Brand name: Ipravent Inhaler
Composition: Ipratropium Bromide
Each actuation delivers:
Ipratropium Bromide ….. 20 mcg
Suspended in CFC-free propellant………….HFA
Dosage form: Inhalation aerosol
Category: Bronchodilator / Anticholinergic (Antimuscarinic) - short acting
Ipravent Inhaler is indicated for the regular treatment of reversible bronchospasm associated with chronic obstructive pulmonary disease (COPD) and chronic asthma.
Administration and dosage:
Adults (Including the Elderly):
Usually 1 or 2 puffs, three or four times daily, although some patients may need up to 4 puffs at a time to obtain maximum benefit during early treatment.
Children (6–12 years):
1 or 2 puffs (20 or 40 micrograms) two times daily.
Below 6 Years:
1 puff (20 micrograms) three times daily.
The recommended dose should not be exceeded.
Ipravent Inhaler may be used with a Zerostat/Zerostat VT Spacer device in patients who find it difficult to synchronize aerosol actuation with inspiration of breath.
Ipravent Inhaler should not be taken by patients with known hypersensitivity to atropine or its derivatives, or to ipratropium bromide or to any other component of the product.
Ipratropium HFA inhalation aerosol is a bronchodilator for the maintenance treatment of bronchospasm associated with COPD and is not indicated for the initial treatment of acute episodes of bronchospasm where rescue therapy is required for rapid response. Inhaled medicines, including ipratropium HFA inhalation aerosol, may cause paradoxical bronchospasm. If this occurs, stop treatment with ipratropium HFA inhalation aerosol and consider other treatments.
Immediate hypersensitivity reactions may occur after administration of ipratropium as demonstrated by rare cases of urticaria, angioedema, rash, bronchospasm, anaphylaxis, and oropharyngeal edema.
Use ipratropium with caution in patients with narrowangle glaucoma, prostatic hyperplasia, or bladder-neck obstruction, particularly if they are receiving an anticholinergic by another route. Cases of precipitation or worsening of narrow-angle glaucoma and acute eye pain have been reported with direct eye contact of ipratropium administered by oral inhalation.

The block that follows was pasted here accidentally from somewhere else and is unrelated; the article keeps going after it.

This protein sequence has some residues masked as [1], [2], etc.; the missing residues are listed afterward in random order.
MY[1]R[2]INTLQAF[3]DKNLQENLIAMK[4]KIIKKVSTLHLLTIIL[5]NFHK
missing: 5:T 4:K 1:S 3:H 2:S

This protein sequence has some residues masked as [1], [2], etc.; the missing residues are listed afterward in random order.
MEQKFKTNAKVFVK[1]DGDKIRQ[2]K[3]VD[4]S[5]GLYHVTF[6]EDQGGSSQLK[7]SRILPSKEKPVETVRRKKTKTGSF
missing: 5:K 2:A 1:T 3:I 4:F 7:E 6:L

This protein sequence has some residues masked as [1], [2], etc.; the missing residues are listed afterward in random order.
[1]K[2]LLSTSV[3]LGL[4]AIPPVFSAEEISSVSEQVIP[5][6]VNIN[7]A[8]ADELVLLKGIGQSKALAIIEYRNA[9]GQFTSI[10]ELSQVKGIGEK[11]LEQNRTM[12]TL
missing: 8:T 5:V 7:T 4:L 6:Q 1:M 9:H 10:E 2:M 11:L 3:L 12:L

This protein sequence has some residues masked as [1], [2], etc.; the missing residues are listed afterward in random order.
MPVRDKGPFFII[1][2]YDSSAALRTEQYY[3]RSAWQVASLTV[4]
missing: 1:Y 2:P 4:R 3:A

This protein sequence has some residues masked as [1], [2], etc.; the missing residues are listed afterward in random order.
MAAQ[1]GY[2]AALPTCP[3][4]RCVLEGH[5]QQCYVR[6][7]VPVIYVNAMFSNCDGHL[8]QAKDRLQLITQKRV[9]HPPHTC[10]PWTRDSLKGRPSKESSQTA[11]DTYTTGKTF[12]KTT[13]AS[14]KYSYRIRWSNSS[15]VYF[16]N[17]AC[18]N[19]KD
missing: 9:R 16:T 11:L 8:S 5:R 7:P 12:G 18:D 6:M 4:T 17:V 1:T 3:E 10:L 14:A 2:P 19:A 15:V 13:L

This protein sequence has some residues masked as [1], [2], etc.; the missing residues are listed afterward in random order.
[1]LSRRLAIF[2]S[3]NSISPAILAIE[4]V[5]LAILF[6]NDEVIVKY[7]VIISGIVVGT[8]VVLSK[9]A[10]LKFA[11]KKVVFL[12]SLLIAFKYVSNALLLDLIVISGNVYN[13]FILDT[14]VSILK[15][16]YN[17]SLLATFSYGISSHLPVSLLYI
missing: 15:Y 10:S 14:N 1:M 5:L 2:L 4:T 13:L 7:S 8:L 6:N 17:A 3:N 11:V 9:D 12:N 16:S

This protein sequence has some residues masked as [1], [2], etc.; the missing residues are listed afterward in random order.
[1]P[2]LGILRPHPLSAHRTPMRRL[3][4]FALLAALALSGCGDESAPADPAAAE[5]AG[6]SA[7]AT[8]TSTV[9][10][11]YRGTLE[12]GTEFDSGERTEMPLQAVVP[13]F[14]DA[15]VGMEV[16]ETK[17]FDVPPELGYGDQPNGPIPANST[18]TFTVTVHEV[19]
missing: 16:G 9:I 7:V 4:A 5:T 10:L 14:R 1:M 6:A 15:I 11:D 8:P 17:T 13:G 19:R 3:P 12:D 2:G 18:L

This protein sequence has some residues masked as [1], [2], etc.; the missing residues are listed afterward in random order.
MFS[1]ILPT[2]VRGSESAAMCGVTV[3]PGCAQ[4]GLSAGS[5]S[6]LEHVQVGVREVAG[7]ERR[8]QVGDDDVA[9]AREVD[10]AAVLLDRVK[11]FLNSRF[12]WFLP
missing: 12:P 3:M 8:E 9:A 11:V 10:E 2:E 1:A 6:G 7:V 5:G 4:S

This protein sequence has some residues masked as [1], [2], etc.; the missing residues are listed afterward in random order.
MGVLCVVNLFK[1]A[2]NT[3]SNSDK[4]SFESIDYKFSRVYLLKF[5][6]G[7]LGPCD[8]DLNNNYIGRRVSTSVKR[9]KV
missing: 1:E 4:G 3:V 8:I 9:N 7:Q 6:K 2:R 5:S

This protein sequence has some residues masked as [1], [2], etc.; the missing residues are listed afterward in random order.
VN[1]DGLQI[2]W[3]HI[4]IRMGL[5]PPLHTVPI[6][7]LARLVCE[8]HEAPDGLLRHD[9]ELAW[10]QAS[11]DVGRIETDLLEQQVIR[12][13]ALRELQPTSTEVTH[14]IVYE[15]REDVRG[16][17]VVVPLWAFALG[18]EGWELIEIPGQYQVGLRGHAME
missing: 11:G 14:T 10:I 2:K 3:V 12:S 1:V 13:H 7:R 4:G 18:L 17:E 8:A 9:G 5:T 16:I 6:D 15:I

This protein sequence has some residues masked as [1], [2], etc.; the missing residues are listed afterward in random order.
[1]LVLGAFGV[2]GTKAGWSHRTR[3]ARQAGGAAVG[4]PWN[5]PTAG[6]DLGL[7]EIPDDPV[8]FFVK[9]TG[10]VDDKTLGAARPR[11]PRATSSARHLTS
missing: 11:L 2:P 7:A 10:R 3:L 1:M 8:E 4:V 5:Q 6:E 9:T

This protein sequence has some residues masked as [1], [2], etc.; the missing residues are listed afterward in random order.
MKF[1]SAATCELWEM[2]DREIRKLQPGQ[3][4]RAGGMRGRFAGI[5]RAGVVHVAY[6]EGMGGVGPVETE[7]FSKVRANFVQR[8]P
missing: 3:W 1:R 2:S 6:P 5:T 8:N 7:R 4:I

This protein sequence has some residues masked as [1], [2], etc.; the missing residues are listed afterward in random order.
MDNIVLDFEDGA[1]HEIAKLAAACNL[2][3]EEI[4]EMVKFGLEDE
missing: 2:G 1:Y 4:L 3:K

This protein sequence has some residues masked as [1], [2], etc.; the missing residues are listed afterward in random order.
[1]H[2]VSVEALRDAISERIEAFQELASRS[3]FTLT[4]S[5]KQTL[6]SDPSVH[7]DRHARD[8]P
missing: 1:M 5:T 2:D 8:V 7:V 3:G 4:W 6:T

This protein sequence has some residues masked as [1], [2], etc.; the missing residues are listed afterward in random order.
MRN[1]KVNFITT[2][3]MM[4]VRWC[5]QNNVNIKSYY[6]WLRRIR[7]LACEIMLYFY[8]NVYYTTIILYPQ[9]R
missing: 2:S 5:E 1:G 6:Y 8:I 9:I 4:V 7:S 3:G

Category B. There are, however, no adequate or well-controlled studies have been conducted in pregnant women. Because animal reproduction studies are not always predictive of human response, use ipratropium during pregnancy only if clearly needed.
It is not known whether ipratropium inhalation aerosol is excreted in human milk. Although lipid-soluble quaternary cations pass into breast milk, it is unlikely that the active component, ipratropium, would reach the infant to an important extent, especially when taken by inhalation. Ipratropium is not well absorbed systemically after inhalation or oral administration. However, because many drugs are excreted in human milk, exercise caution when ipratropium is administered to a breastfeeding woman.
Safety and efficacy in children have not been established.
Although Ipratropium is minimally absorbed into the systemic circulation, there is some potential for an additive interaction with concomitantly used anticholinergic medications. Caution is therefore advised in the co-administration of Ipratropium inhalation with other anticholinergic-containing drugs.
The following side effects have been reported. The frequencies given below are based on clinical trials involving patients who have been treated with ipratropium bromide.
1) Ocular complications have been reported when aerolised ipratropium bromide, either alone or in combination with an adrenergic beta2-agonist, has come into contact with the eyes during nebuliser therapy
2) As with other inhalation therapy, inhalation induced bronchoconstriction may occur with an immediate increase in wheezing after dosing. This should be treated straight away with a fast acting inhaled bronchodilator. Ipravent Inhaler should be discontinued immediately, the patient assessed and, if necessary, alternative treatment instituted.
3) The risk of urinary retention may be increased in patients with pre-existing urinary outflow tract obstruction.
Other side-effects include urticaria including giant urticaria, hypotension back pain, headache, influenza-like symptoms, dizziness, dyspepsia, bronchitis, COPD exacerbations, dyspnea, sinusitis and urinary tract infection.
No symptoms specific to overdosage have been encountered. In view of the wide therapeutic window and topical administration of ipratropium bromide, no serious anticholinergic symptoms are to be expected. As with other anticholinergics, dry mouth, visual accommodation disturbances and tachycardia would be the expected symptoms and signs of overdose.
Store below 30oC.
Do not freeze.
Canister containing 200 metered doses.
Manufacturer: Cipla Ltd., India